Though denied their freedom, denied their land, denied their cultural and religious places and traditions, God desires that they should persist in hope.  

Despite the reality of their exile, the People of Israel should know that Yahweh, the LORD their God, still cares for them, watches over them, and is with them. They belong to Yahweh, and always will.

Concerned about false prophets who declare a quick turn-around in fortune and false hope, who tell the people that their situation is only temporary, however, Jeremiah is sent by God to tell the miserable truth that more than a generation will pass for the exiles before God would redeem them.

However, all is not lost; in the midst of that reality, they should live; they should marry and have children and watch their grandchildren grow and thrive; they should grow food and build homes and live their lives, for God has not abandoned them, despite their long period of exile.  

Finally, they should live their lives with hope, for even in exile, God would bless them with joy.

While on the one hand they would need to make peace with their enemies, on the other hand, they would also need to make peace between and among themselves. Tension and animosity had grown between the original exiles and those who remained behind in Jerusalem. There existed forces at war within them on national and international scales.

We can see parallels to our time and our context when we think about the competing voices in our world – and in our own country today – on everything from how to live in a time of pandemic, to who is worthy of compassion personally or nationally, to how we should treat various groups of people, to what to do about medical insurance and care, to how to address or even what to think about global warming and our use and abuse of natural resources. The list is long.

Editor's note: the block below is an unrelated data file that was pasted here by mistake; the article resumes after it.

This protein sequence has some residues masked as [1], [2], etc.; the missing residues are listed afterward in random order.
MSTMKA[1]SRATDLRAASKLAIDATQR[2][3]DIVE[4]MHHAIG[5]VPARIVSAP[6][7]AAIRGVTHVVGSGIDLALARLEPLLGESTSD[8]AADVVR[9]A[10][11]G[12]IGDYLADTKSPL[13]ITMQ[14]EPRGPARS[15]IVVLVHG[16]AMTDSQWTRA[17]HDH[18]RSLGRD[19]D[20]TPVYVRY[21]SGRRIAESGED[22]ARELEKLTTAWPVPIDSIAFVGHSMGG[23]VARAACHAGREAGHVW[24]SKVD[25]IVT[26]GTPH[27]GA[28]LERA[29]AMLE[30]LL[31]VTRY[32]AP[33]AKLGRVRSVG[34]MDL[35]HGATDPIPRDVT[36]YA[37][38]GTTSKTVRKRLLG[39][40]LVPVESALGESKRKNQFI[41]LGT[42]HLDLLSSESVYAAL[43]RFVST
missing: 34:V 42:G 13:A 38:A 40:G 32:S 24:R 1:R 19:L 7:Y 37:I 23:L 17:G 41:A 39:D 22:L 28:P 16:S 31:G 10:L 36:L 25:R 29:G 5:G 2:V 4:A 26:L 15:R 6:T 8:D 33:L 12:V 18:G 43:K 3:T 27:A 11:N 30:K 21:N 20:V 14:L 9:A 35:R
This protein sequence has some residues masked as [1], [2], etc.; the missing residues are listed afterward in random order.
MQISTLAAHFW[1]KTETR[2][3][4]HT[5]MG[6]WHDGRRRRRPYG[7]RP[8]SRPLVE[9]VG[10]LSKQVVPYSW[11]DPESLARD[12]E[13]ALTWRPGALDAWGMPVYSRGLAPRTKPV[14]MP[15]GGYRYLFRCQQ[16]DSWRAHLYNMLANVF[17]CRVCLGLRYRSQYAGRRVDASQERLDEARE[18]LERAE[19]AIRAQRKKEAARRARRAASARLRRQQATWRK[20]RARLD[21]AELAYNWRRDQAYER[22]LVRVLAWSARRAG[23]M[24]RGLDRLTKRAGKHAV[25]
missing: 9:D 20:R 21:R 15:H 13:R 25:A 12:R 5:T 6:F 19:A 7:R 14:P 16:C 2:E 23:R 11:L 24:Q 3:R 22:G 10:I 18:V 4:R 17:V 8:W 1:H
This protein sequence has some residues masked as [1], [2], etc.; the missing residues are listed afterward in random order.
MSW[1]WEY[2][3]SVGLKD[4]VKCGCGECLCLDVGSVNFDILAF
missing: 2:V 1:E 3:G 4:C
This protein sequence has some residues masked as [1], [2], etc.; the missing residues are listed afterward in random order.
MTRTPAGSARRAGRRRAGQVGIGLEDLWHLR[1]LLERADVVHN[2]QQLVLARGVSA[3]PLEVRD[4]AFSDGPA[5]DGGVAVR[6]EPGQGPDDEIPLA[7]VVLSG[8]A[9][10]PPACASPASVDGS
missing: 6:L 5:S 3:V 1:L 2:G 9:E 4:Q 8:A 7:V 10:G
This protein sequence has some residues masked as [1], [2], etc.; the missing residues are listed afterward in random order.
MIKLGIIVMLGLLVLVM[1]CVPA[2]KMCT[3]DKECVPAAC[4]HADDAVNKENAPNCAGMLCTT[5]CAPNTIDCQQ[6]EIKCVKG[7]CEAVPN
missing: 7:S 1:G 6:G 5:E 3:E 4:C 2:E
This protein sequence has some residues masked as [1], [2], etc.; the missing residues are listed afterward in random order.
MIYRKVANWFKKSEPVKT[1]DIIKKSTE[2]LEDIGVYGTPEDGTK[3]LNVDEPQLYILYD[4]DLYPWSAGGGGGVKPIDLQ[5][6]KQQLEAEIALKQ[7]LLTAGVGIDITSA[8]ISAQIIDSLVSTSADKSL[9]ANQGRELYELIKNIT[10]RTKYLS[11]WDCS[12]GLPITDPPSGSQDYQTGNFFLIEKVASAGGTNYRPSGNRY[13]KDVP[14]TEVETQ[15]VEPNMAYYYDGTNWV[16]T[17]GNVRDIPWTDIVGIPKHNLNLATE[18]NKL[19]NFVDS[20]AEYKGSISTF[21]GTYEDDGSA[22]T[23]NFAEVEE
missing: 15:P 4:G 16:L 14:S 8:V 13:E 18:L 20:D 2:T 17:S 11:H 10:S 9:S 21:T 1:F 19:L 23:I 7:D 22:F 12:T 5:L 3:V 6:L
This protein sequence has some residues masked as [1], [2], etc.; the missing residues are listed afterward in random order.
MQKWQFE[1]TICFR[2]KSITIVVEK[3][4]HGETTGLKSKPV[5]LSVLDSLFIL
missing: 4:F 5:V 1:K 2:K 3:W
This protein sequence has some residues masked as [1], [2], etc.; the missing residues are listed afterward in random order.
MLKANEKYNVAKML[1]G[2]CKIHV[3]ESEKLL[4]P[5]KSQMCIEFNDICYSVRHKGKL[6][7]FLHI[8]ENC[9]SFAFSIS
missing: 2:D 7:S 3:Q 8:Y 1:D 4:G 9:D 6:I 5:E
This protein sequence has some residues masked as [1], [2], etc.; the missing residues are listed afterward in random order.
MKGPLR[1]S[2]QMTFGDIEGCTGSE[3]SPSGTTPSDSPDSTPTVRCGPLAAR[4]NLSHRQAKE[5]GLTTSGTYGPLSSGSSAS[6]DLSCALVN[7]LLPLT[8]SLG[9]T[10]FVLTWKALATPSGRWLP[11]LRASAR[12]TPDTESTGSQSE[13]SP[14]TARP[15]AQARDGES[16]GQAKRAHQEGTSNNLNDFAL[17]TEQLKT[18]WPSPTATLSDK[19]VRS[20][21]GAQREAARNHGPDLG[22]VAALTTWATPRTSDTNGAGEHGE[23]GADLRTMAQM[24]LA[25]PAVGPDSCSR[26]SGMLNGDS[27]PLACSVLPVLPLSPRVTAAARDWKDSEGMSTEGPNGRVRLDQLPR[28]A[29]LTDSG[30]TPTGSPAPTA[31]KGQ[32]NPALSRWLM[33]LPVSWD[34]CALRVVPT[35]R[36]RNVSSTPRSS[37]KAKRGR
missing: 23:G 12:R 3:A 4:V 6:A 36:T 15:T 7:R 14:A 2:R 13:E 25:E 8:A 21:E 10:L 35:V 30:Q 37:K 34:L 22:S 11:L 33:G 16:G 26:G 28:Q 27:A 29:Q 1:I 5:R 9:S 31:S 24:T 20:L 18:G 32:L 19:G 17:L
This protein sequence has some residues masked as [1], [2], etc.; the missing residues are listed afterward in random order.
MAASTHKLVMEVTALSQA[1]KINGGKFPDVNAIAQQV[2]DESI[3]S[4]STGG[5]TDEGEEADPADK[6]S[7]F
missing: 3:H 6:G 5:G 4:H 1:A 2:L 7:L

We are at war inside and outside our borders. Here in the U.S. both political parties have held their national conventions in the past couple of weeks. The war between us was evident on the television screens in our homes as each party made arguments that not only sought to convince voters of the merits of their side, but also to further divide us from one another.

In the streets, online, and in our homes and workplaces, we hear and experience the tension that exists. Perhaps you can identify with the exiles’ experience of feeling adrift in malevolent waters, surrounded by sharks these days.

Into this reality, the LORD sends Jeremiah with a message to the Babylonian exiles, “keep your hope alive, it isn’t as bad as you might think or believe. Be thankful for what you have. You can handle this with God’s help. See the hope that exists for you in everyday activities. God is with you in and through all of this if you have the eyes of faith to see God at work. Don’t give up. This hope is real, if we but trust God.”

Finally, this letter delivers the most radical message at all from God: “Seek the welfare of the city where I have sent you into exile, and pray to the LORD on its behalf, for in its welfare you will find your welfare.”